Hi, welcome to this comparison of data Space and shuttlers. They are both platforms for development and deployment of cloud applications, and they both support rust. You can also see the content of these slides on GitHub pages, or you can clone it from GitHub or you can download the pdfs. If you clone it and you follow a few steps in the source of ReaDMe, you can also view them offline and at your pace. Standard disclaimers apply. The main ones are that this is not those complete introduction to either platform. You do not need any deep knowledge of rust for this, and surprise, these platforms are new and they are work in progress, so there are good things coming, and if this gets outdated, please let me know. Some of the features and limits are not draft specific, but they do affect how the applications are deployed and for what purpose. Hence I'm including them here. You can also look at the source code of my four applications, two for each platform I used three rust framework web frameworks for them. They're trivial applications and useful. One for each platform show the system information like directory listing quotas or the available space on the mounted drives, and one on shuttlers shows those headers as data used to document that. Neither of the platforms shows IP addresses coming from the client. On data space you can see transient web dev server. It's a tiny one that it uses its data space's file limit of up to 500 or so megabytes and I will be sharing my bookmarks and highlights for Firefox on data Space shuttlers and rust, so feel free to use them. Even though it's a transient file share, it will be synchronized from my Firefox, so if data restarts it for any reason, it will get synchronized there soon. And I've documented steps on how you can read and synchronize those bookmarks into your Firefox. Spoiler alert. I love them both. Before we get into the qualities and limits of each platform, let's have a quick look at the source code and some configuration. Data space uses Space file, which is YaML file with simple entries. It's very well documented, and if all you need is default, or if you don't need any private routing or special features, it's very easy. However, rust support is quite new at data space, and occasionally rust applications don't work if you build them with standard target that uses Glipc. Because of that, I suggest that in the interim you use the mucil target, which is a lightweight, Linux statically compelled target that doesn't use glipsy at all it has its own implementation of STD library and that works very well on data space. You use whatever crates you want or you need in your application and there are no specific crates from data needed other than the unofficial data space SDK. The configuration gets done in your application where you need to read the port environment variable and use that as the web port of your application. Or actually it's not the application, it's the micro, which you can have up to five of them in the same application. We'll get to that soon. In shuttlers there is no mandatory configuration file other than that there is a file called Shuttle Toml, but all it does for now is that you can specify the application name in it, but it's optional and you can specify that in the CLI as you deploy the application. Anyway, configuration is done or those integration with Shuttle is done through custom crates provided by Shuttle and you can see them here. For example, this is a cargo tunnel for a web app that uses XM and shuttlers provides two XM crates, shuttlers exum and shuttle runtime. Then let's look how it is used and here you see an attribute procedural macro shuttle runtime main, which you apply to the function that serves your application and in this instance the result type is custom to shuttlers XM that is very well documented with examples or tutorials and it works well out of the box. However, since we are looking at the source code, you may want to remember that if you are using advanced features of those frameworks supported by Shuttle, it does get complicated because you may use features like retrieving or handling and setting non default headers, or your own MIME types, or anything that is non default is not trivial with shuttlers. You may find tutorials on the web on how to implement it with exum or the other frameworks for sure. But if you then want to connect it with Shuttle, you may need to do more exploration and you may want to be combining and experimenting, but that's part of our passion. Here's an example of cargo tumble for Actix web deployed on shuttle and again you have two special crates, shuttlers web and shuttle runtime, and here's how it is used. In the source code you apply a procedural attribute, macro shuttle runtime main and the async function actics web returns custom type shuttlers web both platforms share these features. They are deployed on the Linux machines, but you can locally develop on Linux, Mac OS and Windows. We don't have SU or sudo access and we cannot customize at docker level. Neither of them provides access to the client ip address. So you cannot do IP dependent logic rate limiting or geo IP handling. With data space you can, and actually most likely with shuttlers. Two, you can use special headers, for example, from Cloudflare DNS, and both platforms are active on discord. The community is helpful. Here are data space features. The applications can be private, accessible to you, the developer only, or public. That's one of the main differences between data and shuttlers, as shuttlers doesn't have private applications on data. You can access those private applications if you authenticate in the browser and most likely with C URL or other tools too. On data, you can also publish test versions, deploy test versions that are not published, and they stay private until you publish them. Data doesn't have access to your password for authentication that goes through AWS. The other big feature is mesh design. Your application can be a mesh of up to five computes, each with its own limits and file system. They can communicate between themselves, even though some of them or most of them can be private and not directly accessible from outside. You can also have routing public routing that specify which compute which micro to use for which URL patterns. That way you can integrate with third party applications. And those don't have to be in rust because data space also supports several other languages. That's the other feature. It's a mesh of languages or frameworks. The disadvantage is that rust support is quite new and it's still work in progress. Rust applications don't get special handling, which gives you some freedom. For example, you can choose your rust version or any framework, or you can use nightly rust if you like. Rust bindings for data API are only unofficial at the moment, but the HTTP rESt API itself is well documented. You don't need any special rest crates or macros for your code from Detaspace. It doesn't favor SQL rdbms like postgres, SQL, or MySQL, unless you have a pool manager, and data space doesn't provide any of such databases. Yes, you probably want mutual target at the moment, and big limitation may be that it doesn't support background or long tasks. Discord boards implementation of discord boards and websockets data space provides storage, both NoSQL, called database and object or file storage, called data store. They are their proprietary APIs, well documented but not available outside of their platform. You can use them locally, though of course, and they may not be so fully proprietary because data is pretty open source. Data isolation is very good, and you can clone someone's application have it with your data isolated and your instance is completely independent. Even if the original instance owner publishes new versions, your application is not affected unless you choose to receive the new versions. Data supports cron like schedule actions with granularity down to 1 minute, and it promotes personal or private instances. For example, the subdomains are anonymized with a random postfix, and forking instances is very easy. You don't need developer skills for that. There is the marketplace where you can share your applications and when you can see what others are sharing and then you can experiment with them. And there's a plan to offer paid applications that would generate revenue for the developer. Let's look at shuttlers. Shuttlers specializes in rust and it's top class edit. The tutorials are well written. It also documents how to connect the middleware, some security and cryptography features too. The applications deployed on shuttlers are suitable for background on or long tasks. It provides much richer storage as there are four SQL options, postgres, MySQL and MariaDB as dedicated instances. And postgres also has a shared server from Shuttle or Turzar which is a distributed Sqlite fork that is not hosted by Shuttle. Hopefully it will be so one day or there would be an option for that, but for now you would need to get free or commercial hosting from Turuso and it also has a dedicated crate from Shuttle. It offers now SQL MongoDB shared by Shuttle or proprietary key value database called shuttlers persist. The data is well isolated. A small disadvantage or limitation of shuttlers is that because they provide their specialized crates, those are pinned at some versions and they require specific versions or potentially a limited range of versions of dependent crates. Those MySQL and other SQL crates or MongoDB crate and the same with Turzo. It's pinned to fixed version and the rest itself is pinned to fixed, but a fairly recent version too. Shuttle does have much longer build times because they provide attribute macros and those use Serdi for syntax passing and handling, which is complex. It can take long to build and it can involve from around 300 or even up to 600 dependencies in your project. But if you're building it locally then any successive builds are incremental by default, so then it is much faster. It doesn't have TMP folder only dev SHM for memory sharing or temporary file system. So if you have an application that uses temporary file system you may want to choose one or you may want to customize it to you. If it depends on TMP, it doesn't promote targeting or sharing clones of applications if you'd like to share your application so that others get their own instance of it on shuttlers you need to do so on GitHub or some other source sharing service and they will need to go through the steps to deploy it, which is not rocket science, but they need some more skill developer skills than with forking an application. On data space. There is a limitation of, I believe, up to five applications per user for free, but these limits are not enforced yet. And if you contribute to shuttlers, or if you create useful applications that help people, shuttlers may reward you as a hero and their hosting and services will be free for you for life. For commercial purposes you can or they are planning that you can use your own AWS account. Here are some quantitative and other differences so these don't come out of design and hence they are more likely to be more flexible than the qualitative differences earlier. The biggest ones are memory limits, which are not very clear, but on data space you can have 250 megabytes per each micro per execution, and on shuttlers you can have usually up to 6gb per container. There is no timer to limitation on shuttlers or it's not specified, and on data space it's 20 seconds. And there are differences between the temporary file system size, but those will hardly make a difference for mainstream applications. If your application is parallelized more than a usual async web application, you may want to look more at the limits on processes or threads. On shuttlers it's only four threads per project, on data space it's 1024 per micro and if you need to handle more than five to five megabytes HTTP payload, then at the moment you need shuttlers. Those storage limit on shuttlers is 10gb on free tire, but it's not enforced yet and it's not specified on data space, and they both use AWS with at least data space. Also planning for using GCP or other clouds choosing between them there are some minor criteria or trivial ones if you need a temporary file system on TMP, or the quantitative differences if those matter to you, and if they are not likely to be changed by the platform, then you may choose one or the other, but you may still ask around because they are work in progress. If you need your applications to be private with single user only, then at the moment you probably want a data space, but then you still need to want to consider the storage. You may want this option if you are open to using their database or data store. If you need more than two authenticated users, then you can use either one because none of them supports it out of the box. If you need to mesh various components into an application, or if any part of the application is not in rust, then you want data space. You could potentially implement a mesh of rust components in shuttlers with some routing or proxy, and that could be feasible if those components use the same web framework for Rust, but especially with shuttlers special crates. It could get complicated very soon, very early. If you want first class support for rust then shuttlers are leading and also they offer background or long tasks and discord bots. And at the moment if you'd like cron like schedule actions, then you go with the taskbase. Stability and ergonomics is better with shuttlers because of their attribute macros and their support for Rust as their only programming language. But if you don't want any special crates or macros, then you may want to go with data space as well as if you need to use a custom version, a special version or a special channel of rust with those storage. If you do not want to use a third party SQL or NonSQl, and if you do not want to adapt or to use database or data store, then you want shuttlers. Otherwise you get perfect storage with data. Those commercial plan for large deployments going over the storage quotas is not mentioned by data space yet, and it's only planned by shuttle. The free sharing of applications on the platform's website itself exists only in data as well as the commercial models well, which don't exist yet, but they are planning paid marketplace thank you for listening. I hope you will look at both data space and shuttle rs and enjoy them. Develop good applications, share them either on the platform itself or on those git. Love rust. Take care.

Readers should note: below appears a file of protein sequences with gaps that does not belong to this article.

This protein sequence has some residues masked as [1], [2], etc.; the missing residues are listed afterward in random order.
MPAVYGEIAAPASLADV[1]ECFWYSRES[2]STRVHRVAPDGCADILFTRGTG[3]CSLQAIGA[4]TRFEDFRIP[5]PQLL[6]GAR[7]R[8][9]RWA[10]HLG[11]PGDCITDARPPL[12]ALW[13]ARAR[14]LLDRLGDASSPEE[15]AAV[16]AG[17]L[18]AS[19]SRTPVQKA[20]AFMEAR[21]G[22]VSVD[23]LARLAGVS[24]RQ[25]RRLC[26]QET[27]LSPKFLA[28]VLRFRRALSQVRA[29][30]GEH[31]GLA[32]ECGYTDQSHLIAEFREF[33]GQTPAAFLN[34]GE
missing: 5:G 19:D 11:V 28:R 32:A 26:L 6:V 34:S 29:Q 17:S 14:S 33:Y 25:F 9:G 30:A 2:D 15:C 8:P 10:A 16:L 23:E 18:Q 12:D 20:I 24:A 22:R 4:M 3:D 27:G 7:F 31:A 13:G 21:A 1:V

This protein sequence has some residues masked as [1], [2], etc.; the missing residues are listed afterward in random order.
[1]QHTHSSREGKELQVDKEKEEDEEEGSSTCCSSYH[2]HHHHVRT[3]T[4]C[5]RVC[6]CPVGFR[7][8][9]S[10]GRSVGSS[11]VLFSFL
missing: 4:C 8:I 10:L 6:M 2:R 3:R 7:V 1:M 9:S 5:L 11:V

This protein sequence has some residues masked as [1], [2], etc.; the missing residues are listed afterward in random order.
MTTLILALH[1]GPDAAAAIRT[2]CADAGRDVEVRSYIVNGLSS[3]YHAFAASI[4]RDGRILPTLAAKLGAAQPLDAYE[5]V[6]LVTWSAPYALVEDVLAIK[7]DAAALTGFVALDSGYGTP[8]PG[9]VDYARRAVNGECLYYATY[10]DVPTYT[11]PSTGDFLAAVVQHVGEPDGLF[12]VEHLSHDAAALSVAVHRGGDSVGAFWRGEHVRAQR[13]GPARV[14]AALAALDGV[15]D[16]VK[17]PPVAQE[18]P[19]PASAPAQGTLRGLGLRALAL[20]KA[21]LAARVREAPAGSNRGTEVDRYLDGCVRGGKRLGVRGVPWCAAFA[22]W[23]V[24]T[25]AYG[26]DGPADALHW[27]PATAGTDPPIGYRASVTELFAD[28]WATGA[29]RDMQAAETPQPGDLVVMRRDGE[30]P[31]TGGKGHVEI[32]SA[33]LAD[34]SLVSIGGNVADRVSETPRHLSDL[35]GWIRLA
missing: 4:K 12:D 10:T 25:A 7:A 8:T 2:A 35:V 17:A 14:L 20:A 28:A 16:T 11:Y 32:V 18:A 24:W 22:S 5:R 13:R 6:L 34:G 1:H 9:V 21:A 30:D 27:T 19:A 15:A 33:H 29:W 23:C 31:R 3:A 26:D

Peter Kehl

Rust Software Developer

Peter Kehl's LinkedIn account

Awesome tech events for

Priority access to all content

Video hallway track

Community chat

Exclusive promotions and giveaways